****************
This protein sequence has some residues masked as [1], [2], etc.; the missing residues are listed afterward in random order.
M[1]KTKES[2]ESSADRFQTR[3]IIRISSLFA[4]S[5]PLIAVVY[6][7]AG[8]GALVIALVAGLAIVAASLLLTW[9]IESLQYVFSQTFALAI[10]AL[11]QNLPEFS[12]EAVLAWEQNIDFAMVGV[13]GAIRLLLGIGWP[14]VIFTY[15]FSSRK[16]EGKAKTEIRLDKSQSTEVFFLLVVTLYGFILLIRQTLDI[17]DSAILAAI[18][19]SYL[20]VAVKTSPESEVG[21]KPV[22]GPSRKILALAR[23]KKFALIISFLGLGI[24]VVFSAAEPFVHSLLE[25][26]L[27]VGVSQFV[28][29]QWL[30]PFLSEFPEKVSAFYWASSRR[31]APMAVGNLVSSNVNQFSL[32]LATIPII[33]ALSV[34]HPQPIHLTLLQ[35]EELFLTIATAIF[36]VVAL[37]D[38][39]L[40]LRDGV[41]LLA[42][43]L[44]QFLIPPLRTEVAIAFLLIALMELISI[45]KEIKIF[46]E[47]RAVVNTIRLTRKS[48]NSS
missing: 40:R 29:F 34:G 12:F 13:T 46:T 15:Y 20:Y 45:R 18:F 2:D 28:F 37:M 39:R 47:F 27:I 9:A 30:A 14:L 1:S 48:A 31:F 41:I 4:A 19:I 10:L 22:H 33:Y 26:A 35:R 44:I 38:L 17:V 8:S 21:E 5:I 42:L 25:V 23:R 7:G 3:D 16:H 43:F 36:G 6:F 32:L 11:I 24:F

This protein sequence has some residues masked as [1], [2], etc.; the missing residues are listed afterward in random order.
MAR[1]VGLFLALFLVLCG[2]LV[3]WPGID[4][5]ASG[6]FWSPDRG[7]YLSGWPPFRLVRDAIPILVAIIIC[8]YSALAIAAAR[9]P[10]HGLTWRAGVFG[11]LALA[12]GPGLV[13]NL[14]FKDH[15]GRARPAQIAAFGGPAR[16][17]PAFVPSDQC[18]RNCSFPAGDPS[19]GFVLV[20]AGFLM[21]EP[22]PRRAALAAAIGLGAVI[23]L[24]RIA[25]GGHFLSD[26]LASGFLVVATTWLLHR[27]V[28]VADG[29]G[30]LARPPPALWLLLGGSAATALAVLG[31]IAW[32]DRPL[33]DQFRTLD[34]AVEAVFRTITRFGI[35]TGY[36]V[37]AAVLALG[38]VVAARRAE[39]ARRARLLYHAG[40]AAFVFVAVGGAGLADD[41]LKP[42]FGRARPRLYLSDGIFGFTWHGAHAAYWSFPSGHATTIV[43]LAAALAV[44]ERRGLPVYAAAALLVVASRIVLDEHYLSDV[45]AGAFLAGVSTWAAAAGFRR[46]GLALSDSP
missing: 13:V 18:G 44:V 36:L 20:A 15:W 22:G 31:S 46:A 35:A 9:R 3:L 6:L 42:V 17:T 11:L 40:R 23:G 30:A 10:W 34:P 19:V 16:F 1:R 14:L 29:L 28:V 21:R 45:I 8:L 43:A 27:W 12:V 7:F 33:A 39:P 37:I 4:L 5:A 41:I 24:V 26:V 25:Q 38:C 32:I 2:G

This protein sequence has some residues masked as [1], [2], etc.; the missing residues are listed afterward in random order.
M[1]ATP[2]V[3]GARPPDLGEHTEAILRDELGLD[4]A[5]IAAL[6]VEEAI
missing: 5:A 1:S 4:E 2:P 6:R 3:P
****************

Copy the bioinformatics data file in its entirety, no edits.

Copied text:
This protein sequence has some residues masked as [1], [2], etc.; the missing residues are listed afterward in random order.
M[1]KTKES[2]ESSADRFQTR[3]IIRISSLFA[4]S[5]PLIAVVY[6][7]AG[8]GALVIALVAGLAIVAASLLLTW[9]IESLQYVFSQTFALAI[10]AL[11]QNLPEFS[12]EAVLAWEQNIDFAMVGV[13]GAIRLLLGIGWP[14]VIFTY[15]FSSRK[16]EGKAKTEIRLDKSQSTEVFFLLVVTLYGFILLIRQTLDI[17]DSAILAAI[18][19]SYL[20]VAVKTSPESEVG[21]KPV[22]GPSRKILALAR[23]KKFALIISFLGLGI[24]VVFSAAEPFVHSLLE[25][26]L[27]VGVSQFV[28][29]QWL[30]PFLSEFPEKVSAFYWASSRR[31]APMAVGNLVSSNVNQFSL[32]LATIPII[33]ALSV[34]HPQPIHLTLLQ[35]EELFLTIATAIF[36]VVAL[37]D[38][39]L[40]LRDGV[41]LLA[42][43]L[44]QFLIPPLRTEVAIAFLLIALMELISI[45]KEIKIF[46]E[47]RAVVNTIRLTRKS[48]NSS
missing: 40:R 29:F 34:G 12:F 13:T 46:T 15:Y 20:Y 45:R 18:F 2:D 28:F 37:M 39:R 47:F 27:I 9:A 30:A 14:L 1:S 48:A 31:F 41:I 4:A 19:I 10:L 22:H 33:Y 26:A 35:R 44:I 38:L 17:V 8:S 21:E 5:I 42:L 25:V 23:R 7:G 3:D 16:H 43:F 36:G 6:F 32:L 11:I 24:F

This protein sequence has some residues masked as [1], [2], etc.; the missing residues are listed afterward in random order.
MAR[1]VGLFLALFLVLCG[2]LV[3]WPGID[4][5]ASG[6]FWSPDRG[7]YLSGWPPFRLVRDAIPILVAIIIC[8]YSALAIAAAR[9]P[10]HGLTWRAGVFG[11]LALA[12]GPGLV[13]NL[14]FKDH[15]GRARPAQIAAFGGPAR[16][17]PAFVPSDQC[18]RNCSFPAGDPS[19]GFVLV[20]AGFLM[21]EP[22]PRRAALAAAIGLGAVI[23]L[24]RIA[25]GGHFLSD[26]LASGFLVVATTWLLHR[27]V[28]VADG[29]G[30]LARPPPALWLLLGGSAATALAVLG[31]IAW[32]DRPL[33]DQFRTLD[34]AVEAVFRTITRFGI[35]TGY[36]V[37]AAVLALG[38]VVAARRAE[39]ARRARLLYHAG[40]AAFVFVAVGGAGLADD[41]LKP[42]FGRARPRLYLSDGIFGFTWHGAHAAYWSFPSGHATTIV[43]LAAALAV[44]ERRGLPVYAAAALLVVASRIVLDEHYLSDV[45]AGAFLAGVSTWAAAAGFRR[46]GLALSDSP
missing: 13:V 18:G 44:V 36:L 20:A 15:W 22:G 31:S 46:A 35:A 9:R 3:L 6:L 42:V 17:T 11:L 40:R 23:G 30:A 10:W 34:P 19:V 16:F 1:R 14:L 29:L 28:V 21:R 45:I 8:L 43:A 27:W 12:V 7:F 33:A 39:P 37:I 4:L 5:A 41:I 24:V 26:V 25:Q 38:C 32:I 2:G

This protein sequence has some residues masked as [1], [2], etc.; the missing residues are listed afterward in random order.
M[1]ATP[2]V[3]GARPPDLGEHTEAILRDELGLD[4]A[5]IAAL[6]VEEAI
missing: 5:A 1:S 4:E 2:P 6:R 3:P